Speaking of acupuncture, this is where Carroll goes off the rails. If only he stopped with what he wrote above. But he doesn't. First, he mentions that "not all medications get cooked up in a lab," mentioning folic acid for pregnant women to reduce the risk of major birth defects, vitamin C for the prevention of scurvy, and vitamin D for the prevention of rickets. Of course, the wag in me can't resist getting snarky and pointing out that most of these things actually are "cooked up in a lab," at least when administered as a supplement. There's nothing more "natural" about them than there is about Lipitor.

Unfortunately, acupuncture begins Carroll's downfall in this article:

There are many other forms of nontechnological medicine that have the weight of scrutiny behind them. In a meta-analysis published just a few years ago, researchers looked at all the accumulated randomized controlled trials examining how acupuncture fared in treating people with chronic pain. They found that not only did acupuncture work better than no-acupuncture control groups, but there were also significant differences between acupuncture and sham acupuncture. This suggests that not all of the benefits are placebo effects.

No, no, no, no, no, no! How can someone who is usually so spot-on most of the time get something like this so spectacularly wrong. Before I explain why, let me ask you a question. (Longtime regular readers have a good chance of knowing the answer to this one.) What is the study to which Carroll's link goes? Here's a hint: It's in the JAMA Archives of Internal Medicine. Give up? It's the meta-analysis by Andrew Vickers, a meta-analysis that was widely touted in the press as slam-dunk evidence that acupuncture "works," when in fact it showed nothing of the sort. I myself discussed why that is, particularly the part about how the purported effect size is well below the minimum clinically important detectable difference (MCID). In other words, Vickers' meta-analysis, despite the play it got in the press, did not show that acupuncture works better than placebo for chronic pain. Quite the contrary as Steve Novella, Mark Crislip, and I argued. To go into detail is beyond the scope of this post; so I leave the links for interested readers to peruse, along with the one article where, in the context of critiquing "integrative oncology," I also discussed how existing evidence does not support the efficacy of acupuncture for pretty much anything in the peer-reviewed medical literature in a high impact journal. The bottom line is that when you look at the totality of evidence for acupuncture, there is no convincing evidence that it is more than an elaborate placebo. How Carroll missed that, I don't know. One wonders if he even read the paper.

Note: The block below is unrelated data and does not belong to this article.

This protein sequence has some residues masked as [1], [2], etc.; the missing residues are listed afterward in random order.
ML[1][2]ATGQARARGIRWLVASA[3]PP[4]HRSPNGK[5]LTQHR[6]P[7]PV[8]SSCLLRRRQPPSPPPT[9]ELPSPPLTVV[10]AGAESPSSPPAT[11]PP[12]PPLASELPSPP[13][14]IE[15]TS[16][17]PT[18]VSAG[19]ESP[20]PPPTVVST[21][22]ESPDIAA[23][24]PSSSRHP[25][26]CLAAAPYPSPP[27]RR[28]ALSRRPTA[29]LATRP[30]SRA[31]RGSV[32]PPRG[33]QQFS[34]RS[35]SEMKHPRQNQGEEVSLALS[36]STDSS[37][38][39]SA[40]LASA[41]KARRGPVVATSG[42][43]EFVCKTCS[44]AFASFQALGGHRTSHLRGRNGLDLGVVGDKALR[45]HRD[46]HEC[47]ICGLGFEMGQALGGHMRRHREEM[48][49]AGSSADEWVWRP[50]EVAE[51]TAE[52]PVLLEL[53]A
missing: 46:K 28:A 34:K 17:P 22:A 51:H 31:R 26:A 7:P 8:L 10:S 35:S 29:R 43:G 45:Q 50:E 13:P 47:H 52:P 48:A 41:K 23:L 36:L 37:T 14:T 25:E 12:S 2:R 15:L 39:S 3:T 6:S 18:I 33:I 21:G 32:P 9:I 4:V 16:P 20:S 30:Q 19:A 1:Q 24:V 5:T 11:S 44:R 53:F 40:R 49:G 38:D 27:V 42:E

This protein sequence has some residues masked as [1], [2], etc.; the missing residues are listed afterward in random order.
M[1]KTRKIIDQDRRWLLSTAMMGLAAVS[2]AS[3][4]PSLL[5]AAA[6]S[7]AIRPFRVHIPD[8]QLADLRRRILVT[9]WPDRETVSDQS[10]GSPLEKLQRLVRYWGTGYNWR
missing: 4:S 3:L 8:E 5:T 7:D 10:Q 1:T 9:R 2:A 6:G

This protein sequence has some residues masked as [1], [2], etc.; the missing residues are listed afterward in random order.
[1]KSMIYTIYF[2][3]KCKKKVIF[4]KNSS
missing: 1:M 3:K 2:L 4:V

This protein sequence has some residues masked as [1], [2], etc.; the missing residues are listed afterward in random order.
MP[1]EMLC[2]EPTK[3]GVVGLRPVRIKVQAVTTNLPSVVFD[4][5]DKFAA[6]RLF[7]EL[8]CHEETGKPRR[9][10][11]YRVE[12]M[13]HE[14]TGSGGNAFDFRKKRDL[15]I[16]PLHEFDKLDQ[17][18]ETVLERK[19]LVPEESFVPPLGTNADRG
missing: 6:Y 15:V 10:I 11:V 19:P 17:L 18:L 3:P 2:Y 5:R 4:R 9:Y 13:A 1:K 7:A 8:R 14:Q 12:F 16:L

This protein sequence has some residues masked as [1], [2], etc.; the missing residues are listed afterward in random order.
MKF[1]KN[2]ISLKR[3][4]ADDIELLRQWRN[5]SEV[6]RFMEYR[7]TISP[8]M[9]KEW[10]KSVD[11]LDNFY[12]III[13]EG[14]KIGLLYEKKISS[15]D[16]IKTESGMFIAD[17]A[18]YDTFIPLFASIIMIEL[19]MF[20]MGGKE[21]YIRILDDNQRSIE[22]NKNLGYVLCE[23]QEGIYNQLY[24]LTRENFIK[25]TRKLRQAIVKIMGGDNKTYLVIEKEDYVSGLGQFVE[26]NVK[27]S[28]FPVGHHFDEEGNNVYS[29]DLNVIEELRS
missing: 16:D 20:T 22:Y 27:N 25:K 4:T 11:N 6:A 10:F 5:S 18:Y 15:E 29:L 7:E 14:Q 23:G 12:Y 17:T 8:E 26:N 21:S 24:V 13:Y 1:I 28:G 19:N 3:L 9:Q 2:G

On the other hand, a lot of doctors were fooled by Vickers' meta-analysis. You really have to dive into the weeds of the exact methods to see its problems, and even then it's not easy.

On some level, Carroll and I seem to be saying the same thing. Elsewhere in his article, he points out how many drugs used by "conventional" medicine derive from natural products. Digitalis, for instance, comes from foxglove; quinine from cinchona bark; penicillin from bread mold; and aspirin from willow tree bark. This is nothing more than pharmacognosy, the branch of pharmacology that studies natural products for potential pharmacologic activity. Indeed, in the case of aspirin, it's not the substance isolated from the raw willow tree bark that is used, but rather a chemically modified version of it, acetylsalicylic, derived from the salicylic acid in the bark. He does this as a prelude to discussing all the herbs and plants used as "natural" alternative medicine.

There's a big problem, though. He's comparing apples and oranges. Carroll concedes that the reason that all the drugs mentioned above are so effective is because "conventional medicine may have improved our ability to purify these substances" (there's no "may have" about it), but then plunges into a false equivalence between modern natural product-derived pharmaceuticals, purified, standardized, packaged, and reliable, compared to a variety of natural medications

Butterbur, a plant extract, has been found in medical studies to be as effective as antihistamines in treating allergic rhinitis, without the sedating side effects conventional drugs often have. Horse chestnut seed extract appears to be safe and effective in the short-term treatment of chronic venous insufficiency. Peppermint oil can be used to relieve the symptoms of irritable bowel syndrome. I know of few physicians who promote these therapies as often as they do prescription or over-the-counter drugs. Granted, that could be because it’s potentially hard to be sure of supplements you’re buying, but there are ways to overcome those problems.